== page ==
Food for thought - The link between nutrition and mental health

Food for thought - The link between nutrition and mental health

Remote working has put a spotlight on employee mental health, an often underrated aspect of workplace well-being. It is more prevalent in the UK than ever before with 1 in 6 workers experiencing mental health problems.

Common treatments include medical drugs, counselling sessions and therapy. We are aware of the neuroscience and psychology behind these issues, but is that enough?

A rapidly emerging field that is another piece of the mental health puzzle is nutritional psychiatry. There is increasingly more evidence arising that the food we eat plays a role in how we feel mentally.

The best way to think about it is as if our body was a car (even though humans are much more complex and intricate than cars!). Premium fuel for a car helps that car run smoother and it’s an overall better experience. Bad quality fuel will give you the opposite.

Food acts in the same way. Eating healthy and clean food helps our brains run smoother and have a happier and healthier experience. So, what nutrition is ideal for our mental health?

Vitamin D

At MyHealhChecked, our team have deep expertise around vitamin D and its multitude of functions. It comes to no surprise that this vitamin plays a role in mental health as well. Vitamin D receptors are found throughout the brain such as the prefrontal cortex and are involved in the production of serotonin, making it an exciting nutrient for researchers to investigate.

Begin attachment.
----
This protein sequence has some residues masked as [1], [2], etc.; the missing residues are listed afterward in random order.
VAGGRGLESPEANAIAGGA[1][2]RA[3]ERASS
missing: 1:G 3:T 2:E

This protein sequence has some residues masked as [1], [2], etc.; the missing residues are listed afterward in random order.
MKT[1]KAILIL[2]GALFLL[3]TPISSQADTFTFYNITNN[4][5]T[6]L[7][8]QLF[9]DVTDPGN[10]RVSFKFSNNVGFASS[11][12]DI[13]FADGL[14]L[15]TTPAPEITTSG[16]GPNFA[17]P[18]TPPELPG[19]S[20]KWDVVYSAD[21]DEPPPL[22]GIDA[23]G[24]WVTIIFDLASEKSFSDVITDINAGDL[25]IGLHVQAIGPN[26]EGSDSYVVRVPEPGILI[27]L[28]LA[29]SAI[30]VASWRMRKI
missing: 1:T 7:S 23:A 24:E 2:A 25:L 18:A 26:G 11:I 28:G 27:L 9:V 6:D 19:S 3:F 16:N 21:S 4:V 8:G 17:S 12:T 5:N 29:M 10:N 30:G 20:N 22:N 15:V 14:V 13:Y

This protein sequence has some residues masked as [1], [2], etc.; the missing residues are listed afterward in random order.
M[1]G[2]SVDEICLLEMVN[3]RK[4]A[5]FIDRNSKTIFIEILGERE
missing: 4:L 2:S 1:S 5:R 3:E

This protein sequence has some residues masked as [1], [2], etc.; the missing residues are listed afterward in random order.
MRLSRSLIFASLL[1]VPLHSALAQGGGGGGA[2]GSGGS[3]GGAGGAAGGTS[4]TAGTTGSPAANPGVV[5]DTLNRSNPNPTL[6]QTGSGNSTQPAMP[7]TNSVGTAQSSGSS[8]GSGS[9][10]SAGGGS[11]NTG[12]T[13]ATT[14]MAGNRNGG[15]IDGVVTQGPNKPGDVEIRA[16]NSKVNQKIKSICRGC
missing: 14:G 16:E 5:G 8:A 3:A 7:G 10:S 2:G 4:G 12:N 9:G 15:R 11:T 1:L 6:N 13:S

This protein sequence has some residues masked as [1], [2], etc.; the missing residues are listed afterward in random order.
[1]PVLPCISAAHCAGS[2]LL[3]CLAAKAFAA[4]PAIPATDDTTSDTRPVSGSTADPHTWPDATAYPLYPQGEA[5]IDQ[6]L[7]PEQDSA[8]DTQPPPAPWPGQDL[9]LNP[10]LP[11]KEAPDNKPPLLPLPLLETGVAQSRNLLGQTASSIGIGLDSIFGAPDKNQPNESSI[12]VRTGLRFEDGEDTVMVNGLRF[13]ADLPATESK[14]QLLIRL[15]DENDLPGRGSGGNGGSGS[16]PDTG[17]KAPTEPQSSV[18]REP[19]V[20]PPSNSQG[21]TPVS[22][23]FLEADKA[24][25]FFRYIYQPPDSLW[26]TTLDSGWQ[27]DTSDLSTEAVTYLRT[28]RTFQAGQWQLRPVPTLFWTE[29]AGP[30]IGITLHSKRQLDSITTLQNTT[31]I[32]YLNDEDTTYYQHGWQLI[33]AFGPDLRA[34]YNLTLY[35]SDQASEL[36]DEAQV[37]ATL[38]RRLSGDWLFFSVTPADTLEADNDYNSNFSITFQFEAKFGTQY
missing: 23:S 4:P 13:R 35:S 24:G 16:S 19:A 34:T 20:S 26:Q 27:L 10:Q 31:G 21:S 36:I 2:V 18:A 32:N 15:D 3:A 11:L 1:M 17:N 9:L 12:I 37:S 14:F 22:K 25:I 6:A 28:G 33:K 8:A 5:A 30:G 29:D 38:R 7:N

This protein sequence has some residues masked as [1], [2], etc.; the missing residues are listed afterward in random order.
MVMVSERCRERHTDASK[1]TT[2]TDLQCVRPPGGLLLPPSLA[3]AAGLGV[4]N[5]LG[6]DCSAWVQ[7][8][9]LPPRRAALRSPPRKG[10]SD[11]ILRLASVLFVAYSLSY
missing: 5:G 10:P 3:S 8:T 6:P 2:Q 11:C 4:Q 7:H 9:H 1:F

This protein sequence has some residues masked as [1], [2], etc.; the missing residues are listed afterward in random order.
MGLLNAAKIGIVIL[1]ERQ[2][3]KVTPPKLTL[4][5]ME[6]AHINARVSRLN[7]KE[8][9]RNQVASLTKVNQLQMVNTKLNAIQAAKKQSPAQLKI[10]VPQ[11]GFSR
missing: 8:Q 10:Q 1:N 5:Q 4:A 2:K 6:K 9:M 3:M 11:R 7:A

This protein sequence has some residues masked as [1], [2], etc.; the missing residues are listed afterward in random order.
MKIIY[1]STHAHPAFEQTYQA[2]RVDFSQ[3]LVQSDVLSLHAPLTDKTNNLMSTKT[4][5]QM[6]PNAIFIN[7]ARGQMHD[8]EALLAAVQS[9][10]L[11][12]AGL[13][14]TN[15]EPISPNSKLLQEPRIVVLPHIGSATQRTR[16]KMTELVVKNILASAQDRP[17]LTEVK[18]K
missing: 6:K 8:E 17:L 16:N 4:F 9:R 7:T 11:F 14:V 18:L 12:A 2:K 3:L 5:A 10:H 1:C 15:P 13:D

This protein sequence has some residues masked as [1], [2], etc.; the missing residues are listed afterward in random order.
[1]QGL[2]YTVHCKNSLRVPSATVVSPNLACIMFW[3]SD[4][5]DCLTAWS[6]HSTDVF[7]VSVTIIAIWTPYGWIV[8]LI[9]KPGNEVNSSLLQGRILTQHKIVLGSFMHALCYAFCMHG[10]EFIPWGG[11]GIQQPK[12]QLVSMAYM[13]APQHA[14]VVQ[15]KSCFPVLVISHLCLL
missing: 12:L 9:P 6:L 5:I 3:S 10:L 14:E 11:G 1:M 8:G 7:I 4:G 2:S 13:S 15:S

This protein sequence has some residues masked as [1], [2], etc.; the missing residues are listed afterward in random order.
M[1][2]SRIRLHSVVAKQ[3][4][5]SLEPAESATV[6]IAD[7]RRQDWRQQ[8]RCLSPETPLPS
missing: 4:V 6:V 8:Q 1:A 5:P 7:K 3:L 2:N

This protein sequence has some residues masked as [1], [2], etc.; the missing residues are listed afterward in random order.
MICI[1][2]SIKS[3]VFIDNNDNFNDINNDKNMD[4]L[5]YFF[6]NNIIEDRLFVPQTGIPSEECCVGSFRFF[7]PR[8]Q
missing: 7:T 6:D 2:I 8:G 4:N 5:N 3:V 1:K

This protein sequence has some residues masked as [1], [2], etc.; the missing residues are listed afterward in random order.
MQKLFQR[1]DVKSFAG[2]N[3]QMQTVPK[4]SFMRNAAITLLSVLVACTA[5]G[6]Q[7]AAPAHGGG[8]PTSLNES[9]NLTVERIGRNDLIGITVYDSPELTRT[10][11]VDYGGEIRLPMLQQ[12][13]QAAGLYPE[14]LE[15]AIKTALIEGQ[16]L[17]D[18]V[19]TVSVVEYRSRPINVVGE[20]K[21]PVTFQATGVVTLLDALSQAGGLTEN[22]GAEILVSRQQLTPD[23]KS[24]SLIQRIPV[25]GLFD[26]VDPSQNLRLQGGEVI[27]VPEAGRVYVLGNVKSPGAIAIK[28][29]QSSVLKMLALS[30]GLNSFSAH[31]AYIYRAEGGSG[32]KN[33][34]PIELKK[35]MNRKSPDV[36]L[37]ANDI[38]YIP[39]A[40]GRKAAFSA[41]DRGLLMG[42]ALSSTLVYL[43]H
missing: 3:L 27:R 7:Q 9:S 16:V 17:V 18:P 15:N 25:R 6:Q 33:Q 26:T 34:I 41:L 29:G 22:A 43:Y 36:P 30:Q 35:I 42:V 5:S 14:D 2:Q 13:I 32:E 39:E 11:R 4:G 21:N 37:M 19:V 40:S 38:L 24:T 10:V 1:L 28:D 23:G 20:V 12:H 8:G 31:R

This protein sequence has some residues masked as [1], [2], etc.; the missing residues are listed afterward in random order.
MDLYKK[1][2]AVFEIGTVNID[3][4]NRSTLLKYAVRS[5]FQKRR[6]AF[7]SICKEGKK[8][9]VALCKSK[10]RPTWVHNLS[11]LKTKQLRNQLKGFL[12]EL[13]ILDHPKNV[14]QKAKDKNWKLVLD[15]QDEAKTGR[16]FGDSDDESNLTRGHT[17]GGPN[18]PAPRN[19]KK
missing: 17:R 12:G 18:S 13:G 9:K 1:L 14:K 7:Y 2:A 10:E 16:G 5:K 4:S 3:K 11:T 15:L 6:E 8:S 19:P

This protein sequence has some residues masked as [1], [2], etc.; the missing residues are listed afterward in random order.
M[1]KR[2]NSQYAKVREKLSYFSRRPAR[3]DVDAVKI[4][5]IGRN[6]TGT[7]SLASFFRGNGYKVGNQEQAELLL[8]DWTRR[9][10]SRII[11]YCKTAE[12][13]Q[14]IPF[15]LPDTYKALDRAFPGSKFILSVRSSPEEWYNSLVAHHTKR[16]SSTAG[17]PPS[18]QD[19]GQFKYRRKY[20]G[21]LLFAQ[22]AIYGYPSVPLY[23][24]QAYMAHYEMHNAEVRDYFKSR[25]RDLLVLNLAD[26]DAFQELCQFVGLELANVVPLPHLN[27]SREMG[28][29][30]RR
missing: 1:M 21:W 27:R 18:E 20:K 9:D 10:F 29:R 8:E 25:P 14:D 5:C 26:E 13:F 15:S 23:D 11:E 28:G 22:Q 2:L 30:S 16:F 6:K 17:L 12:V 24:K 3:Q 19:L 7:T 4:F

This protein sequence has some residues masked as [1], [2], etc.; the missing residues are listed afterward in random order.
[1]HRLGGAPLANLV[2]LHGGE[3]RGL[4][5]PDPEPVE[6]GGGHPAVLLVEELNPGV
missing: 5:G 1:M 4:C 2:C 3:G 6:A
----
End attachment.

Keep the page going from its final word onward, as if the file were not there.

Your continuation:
A 2019 meta-analysis covered 25 trials of over 7500 participants and found that vitamin D supplementation can lower negative emotions. In particular, individuals with major depressive disorder and individuals with vitamin D deficiency are most likely to benefit from this type of supplementation.

Omega-3 Fatty Acids

There are two types of fats - the good kind (unsaturated fats) and the bad kind (saturated fats). An essential type of fatty acid in our physical health is omega-3. It plays fundamental roles in our brain development, functioning and aging. Currently, there is a growing interest in its function in mental health.

Deficiency in omega-3 has been linked to depression, bipolar disorder and ADHD among other mental health issues. It has also been associated with an increased risk of developing psychiatric disorders. Supplementation is being considered as a potential therapeutic, but this hypothesis needs to be well-researched in large-scale clinical trials.


We humans are biomes for a plethora of microorganisms, many of which reside in our gut. It has been theorised that behaviours, cognitive capacities and even the emotions of an individual could partially be determined by the micro-”flora and fauna” of the gut.

This gut microbiome is heavily influenced by our diet. Some foods are high in probiotics, which are live bacteria that play different functions in our gut. These have shown to improve symptoms of anxiety and depression, highlighting it as a useful part of an overall therapeutic strategy. This could be due to the positive influence probiotics have on the gut microbiome, which, after a series of processes, may lead to a positive influence on mental health.

Although nutritional psychiatry is still in its early phases, it is taking significant strides that emphasise its oft-unrecognised importance. Eating ‘clean’ is known to be healthy for the body, but it is time to recognise it as healthy for the mind as well.

Get in touch with our team to learn more about MyHealhChecked’s tests and how we can help you discover what supplements you might need and in to investigate possible causes of digestive issues.